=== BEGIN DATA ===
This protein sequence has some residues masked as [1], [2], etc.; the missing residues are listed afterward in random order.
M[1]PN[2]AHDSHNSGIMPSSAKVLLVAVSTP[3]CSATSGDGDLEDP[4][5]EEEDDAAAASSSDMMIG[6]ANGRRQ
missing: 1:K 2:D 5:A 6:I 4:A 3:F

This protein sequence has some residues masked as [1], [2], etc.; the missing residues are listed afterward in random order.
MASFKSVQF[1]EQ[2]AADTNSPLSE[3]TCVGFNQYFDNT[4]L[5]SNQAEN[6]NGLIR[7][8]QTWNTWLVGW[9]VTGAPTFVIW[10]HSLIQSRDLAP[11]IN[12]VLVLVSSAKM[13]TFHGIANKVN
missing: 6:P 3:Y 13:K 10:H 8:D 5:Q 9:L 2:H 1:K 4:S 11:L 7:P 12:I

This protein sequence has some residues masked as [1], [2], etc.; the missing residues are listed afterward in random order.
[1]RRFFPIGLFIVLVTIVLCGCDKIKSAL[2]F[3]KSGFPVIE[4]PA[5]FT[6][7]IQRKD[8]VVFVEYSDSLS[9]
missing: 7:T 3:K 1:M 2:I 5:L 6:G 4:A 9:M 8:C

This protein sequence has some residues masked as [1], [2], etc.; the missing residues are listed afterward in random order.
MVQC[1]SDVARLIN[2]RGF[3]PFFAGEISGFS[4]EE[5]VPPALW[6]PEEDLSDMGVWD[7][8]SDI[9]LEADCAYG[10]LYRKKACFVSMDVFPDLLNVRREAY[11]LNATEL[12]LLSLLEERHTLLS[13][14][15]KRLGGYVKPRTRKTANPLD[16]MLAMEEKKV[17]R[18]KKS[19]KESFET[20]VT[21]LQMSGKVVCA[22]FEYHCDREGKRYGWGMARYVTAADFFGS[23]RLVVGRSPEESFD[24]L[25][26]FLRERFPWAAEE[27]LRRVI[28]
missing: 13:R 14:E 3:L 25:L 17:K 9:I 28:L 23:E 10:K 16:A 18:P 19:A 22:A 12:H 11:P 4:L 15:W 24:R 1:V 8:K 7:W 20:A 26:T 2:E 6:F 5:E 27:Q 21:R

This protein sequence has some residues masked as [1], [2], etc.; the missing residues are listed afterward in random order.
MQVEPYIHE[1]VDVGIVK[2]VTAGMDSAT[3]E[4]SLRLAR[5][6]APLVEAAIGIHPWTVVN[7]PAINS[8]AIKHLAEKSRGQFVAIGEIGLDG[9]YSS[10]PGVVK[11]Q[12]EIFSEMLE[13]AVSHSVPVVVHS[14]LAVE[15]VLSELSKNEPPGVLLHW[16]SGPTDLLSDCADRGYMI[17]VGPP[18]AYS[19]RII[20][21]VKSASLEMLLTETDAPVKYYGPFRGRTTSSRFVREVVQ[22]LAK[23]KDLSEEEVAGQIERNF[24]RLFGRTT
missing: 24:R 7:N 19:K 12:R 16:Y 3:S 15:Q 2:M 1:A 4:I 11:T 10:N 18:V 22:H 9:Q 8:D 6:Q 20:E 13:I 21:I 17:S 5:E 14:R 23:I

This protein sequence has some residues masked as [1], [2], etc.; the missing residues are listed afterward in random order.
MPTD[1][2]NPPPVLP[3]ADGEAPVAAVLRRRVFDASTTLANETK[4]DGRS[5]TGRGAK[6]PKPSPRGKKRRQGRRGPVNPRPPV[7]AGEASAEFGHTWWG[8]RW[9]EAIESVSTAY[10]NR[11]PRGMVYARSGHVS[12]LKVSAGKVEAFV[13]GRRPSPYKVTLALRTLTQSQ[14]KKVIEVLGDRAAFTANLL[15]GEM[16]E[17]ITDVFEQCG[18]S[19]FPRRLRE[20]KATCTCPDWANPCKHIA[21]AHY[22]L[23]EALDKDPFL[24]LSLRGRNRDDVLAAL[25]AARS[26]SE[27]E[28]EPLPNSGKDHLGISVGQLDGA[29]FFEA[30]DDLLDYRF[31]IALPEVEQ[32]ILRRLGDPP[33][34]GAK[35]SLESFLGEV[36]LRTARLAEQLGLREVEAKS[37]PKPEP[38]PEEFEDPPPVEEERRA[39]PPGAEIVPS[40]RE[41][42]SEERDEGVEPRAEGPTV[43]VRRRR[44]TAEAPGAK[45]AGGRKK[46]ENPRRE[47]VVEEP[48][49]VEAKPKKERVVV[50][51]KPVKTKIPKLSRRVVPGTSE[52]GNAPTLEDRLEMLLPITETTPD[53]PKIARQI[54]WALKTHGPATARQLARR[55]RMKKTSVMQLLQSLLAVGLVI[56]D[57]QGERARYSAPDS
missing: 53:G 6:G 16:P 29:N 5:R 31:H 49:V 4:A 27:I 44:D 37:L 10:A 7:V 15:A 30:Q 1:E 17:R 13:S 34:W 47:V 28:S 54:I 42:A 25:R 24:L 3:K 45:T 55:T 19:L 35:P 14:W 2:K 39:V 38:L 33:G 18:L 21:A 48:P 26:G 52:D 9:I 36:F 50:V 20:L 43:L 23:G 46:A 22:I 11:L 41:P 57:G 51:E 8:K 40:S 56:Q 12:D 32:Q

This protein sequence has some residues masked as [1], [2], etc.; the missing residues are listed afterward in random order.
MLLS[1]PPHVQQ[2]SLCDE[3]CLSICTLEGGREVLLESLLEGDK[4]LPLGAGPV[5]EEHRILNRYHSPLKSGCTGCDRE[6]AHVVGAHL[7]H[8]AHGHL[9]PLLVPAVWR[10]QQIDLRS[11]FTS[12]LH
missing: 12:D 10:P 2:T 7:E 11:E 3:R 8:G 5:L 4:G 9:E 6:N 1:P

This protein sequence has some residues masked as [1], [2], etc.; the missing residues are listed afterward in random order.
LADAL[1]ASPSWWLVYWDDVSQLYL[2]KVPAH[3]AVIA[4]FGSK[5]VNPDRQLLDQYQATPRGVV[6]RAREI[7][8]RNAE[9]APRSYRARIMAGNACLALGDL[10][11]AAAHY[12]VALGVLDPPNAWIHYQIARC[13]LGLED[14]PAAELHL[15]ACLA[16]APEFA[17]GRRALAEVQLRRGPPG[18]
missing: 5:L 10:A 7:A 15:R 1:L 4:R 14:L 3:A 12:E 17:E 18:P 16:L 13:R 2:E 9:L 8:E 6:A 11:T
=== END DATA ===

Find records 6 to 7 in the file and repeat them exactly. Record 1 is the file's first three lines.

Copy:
This protein sequence has some residues masked as [1], [2], etc.; the missing residues are listed afterward in random order.
MPTD[1][2]NPPPVLP[3]ADGEAPVAAVLRRRVFDASTTLANETK[4]DGRS[5]TGRGAK[6]PKPSPRGKKRRQGRRGPVNPRPPV[7]AGEASAEFGHTWWG[8]RW[9]EAIESVSTAY[10]NR[11]PRGMVYARSGHVS[12]LKVSAGKVEAFV[13]GRRPSPYKVTLALRTLTQSQ[14]KKVIEVLGDRAAFTANLL[15]GEM[16]E[17]ITDVFEQCG[18]S[19]FPRRLRE[20]KATCTCPDWANPCKHIA[21]AHY[22]L[23]EALDKDPFL[24]LSLRGRNRDDVLAAL[25]AARS[26]SE[27]E[28]EPLPNSGKDHLGISVGQLDGA[29]FFEA[30]DDLLDYRF[31]IALPEVEQ[32]ILRRLGDPP[33][34]GAK[35]SLESFLGEV[36]LRTARLAEQLGLREVEAKS[37]PKPEP[38]PEEFEDPPPVEEERRA[39]PPGAEIVPS[40]RE[41][42]SEERDEGVEPRAEGPTV[43]VRRRR[44]TAEAPGAK[45]AGGRKK[46]ENPRRE[47]VVEEP[48][49]VEAKPKKERVVV[50][51]KPVKTKIPKLSRRVVPGTSE[52]GNAPTLEDRLEMLLPITETTPD[53]PKIARQI[54]WALKTHGPATARQLARR[55]RMKKTSVMQLLQSLLAVGLVI[56]D[57]QGERARYSAPDS
missing: 53:G 6:G 16:P 29:N 5:R 31:H 49:V 4:A 27:I 44:D 37:L 10:A 7:V 15:A 30:Q 1:E 17:R 13:S 34:W 47:V 28:S 54:I 42:A 25:R 24:L 3:K 45:T 55:T 19:L 35:P 14:W 2:K 39:V 38:L 33:G 18:L 21:A 48:P 26:G 52:D 9:I 36:F 50:V 20:L 43:L 23:G 46:A 22:I 11:L 41:P 57:G 51:E 8:K 40:S 56:Q 12:D 32:Q

This protein sequence has some residues masked as [1], [2], etc.; the missing residues are listed afterward in random order.
MLLS[1]PPHVQQ[2]SLCDE[3]CLSICTLEGGREVLLESLLEGDK[4]LPLGAGPV[5]EEHRILNRYHSPLKSGCTGCDRE[6]AHVVGAHL[7]H[8]AHGHL[9]PLLVPAVWR[10]QQIDLRS[11]FTS[12]LH
missing: 12:D 10:P 2:T 7:E 11:E 3:R 8:G 5:L 4:G 9:E 6:N 1:P